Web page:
Tuesday, November 27, 2012
Thursday, November 22, 2012
Each year the teachers at our preschool make an ornament or small present for each of the children. We have made a LOT of adorable snowmen. The criteria for choosing the ornament is that it has to be non-religious, it can't be very expensive and we have to be able to produce 100 of them in a couple hours (there are 9 teachers working). The idea for this year's ornament came from our director Joanne (who is the source for many of the ideas I share on this blog). It was really simple and the ornaments came out beautifully. We simply put a picture of each child into a plastic ornament. The photo above really doesn't do the project justice.
First we traced around a plastic template and cut out the picture. It is important that you leave a tab on the top.
We then put the date on the back of the photo with a sticker. You could also glue pretty scrapbook paper on the back.
Next we wrapped the photo around a pencil...
and then slid the rolled picture into the top of the ball.
Once the roll is inside, we used the pencil to flatten the picture back out.
Adorable! We tried adding a little bit of "snow" or glitter but it stuck to the sides of the ball and photo and took away from the whole effect.
I'm planning to make more for friends and relatives with new babies.
Friday, November 16, 2012
This is an idea I saw on last year on the Let's Explore Blog. I love how they turned out, I began by reading Thanks for Thanksgiving by Julie Markes.
After we generated a list of things we were thankful for, I spoke with each child individually during free play . Each child told me what they were thankful for. Some could rattle off eight or more things without taking a breath. Others needed prompting to think of more than 2 or 3 things. If they needed prompting, I asked about their favorite toy, or food or activity. I then asked the child to tell me which item(s) they were most thankful for. I then typed up all of the poems and printed them onto watercolor paper that I had cut down to 8 1/2" x 11".
Next I traced a large leaf pattern onto contact paper. I cut the contact paper and placed it over the words. We then used liquid water colors to paint around (and over) the leaf. When the paintings dried I pulled off the contact paper.
Last year, many parents told me how special this project was to them. It really captured what was important to their child at this moment in time.
Unfortunately, the project did not go nearly as smoothly this year. I used Discount School Supplies' "contact type" paper and when I went to pull it off, it took the letters too. I ended up having to leave the plastic over the poem. They still look good... sort of like a window, but next year I will use real Contact paper.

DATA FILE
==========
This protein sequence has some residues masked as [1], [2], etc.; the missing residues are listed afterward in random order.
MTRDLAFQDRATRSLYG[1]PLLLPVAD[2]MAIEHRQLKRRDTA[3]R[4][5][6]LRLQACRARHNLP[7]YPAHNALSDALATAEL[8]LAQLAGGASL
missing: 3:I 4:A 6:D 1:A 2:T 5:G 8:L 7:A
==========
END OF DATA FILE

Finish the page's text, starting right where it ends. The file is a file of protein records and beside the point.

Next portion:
Monday, November 5, 2012
|The campaign buttons my assistant and I will wear tomorrow.|
Today I told my class that they were going to chose one of the toys that would be in our classroom for the next month. My assistant campaigned for Lego. She explained that a vote for Lego meant that they would also get some new Lego. I campaigned for the Sand Table and asked the constituents what they would want to dig for in the sandbox. Suggestions included dogs and cats and jewels. I promised that if they picked the Sand Table it would have toy dogs and cats and jewels (not sure I'll be able to keep that campaign promise because I only found little dogs and jewels among our toy and craft collections:).
During free play, many of the children chose to make posters and buttons for their preferred toy. There were also chants of "Lego, Lego, Lego" and "Sand Table, Sand Table." The kids are really excited about the election!
|A Lego supporter (as evidenced by her giant sticker).|
|A Sand Box supporter.|
|Busy Making Campaign Posters.|
|After voting, each child will get an "I Voted" sticker.|
|Our Voting Booth is all ready for election day.|
Early polling seems to suggest that we are going to have Lego in our class next month :)
Sunday, November 4, 2012
Actually, we regularly vote for what song we will sing. I usually have the kids in favor of one song sit and those in favor of the other stand and then we count and compare the numbers. The value of a secret ballot is really evident as the kids always change their vote (so they are voting like their friends or for the "winning" song :). Dr. Jean has cute ideas for voting on her blog but because of the setup of our day (we play outside, then come in and have our circle time and then snack and then free play and time for projects) we don't have time to do a secret ballot to pick our story, song or snack as she suggests.
Today I had the brilliant idea that we should vote on whether we have the lego table and legos in our room or the sand table. Tomorrow I will explain that the children will pick which toy will be in our room for the next month. Then my assistant and I will each vigorously campaign for one day for our preferred toy. We will discuss the benefits of each toy and they will be able to ask us questions. I am going to encourage the kids to make campaign posters and buttons (stickers).
Tuesday, we will have our election. I made up simple secret ballots with photos of each of the toys. After each child has come up to the voting booth (a box), and had their name checked off, they will fill out their ballot (mark it with an x) and get a sticker that says "I VOTED!" We will then count the votes to see which toy the majority has picked.
I hope my candidate (the sandbox) wins!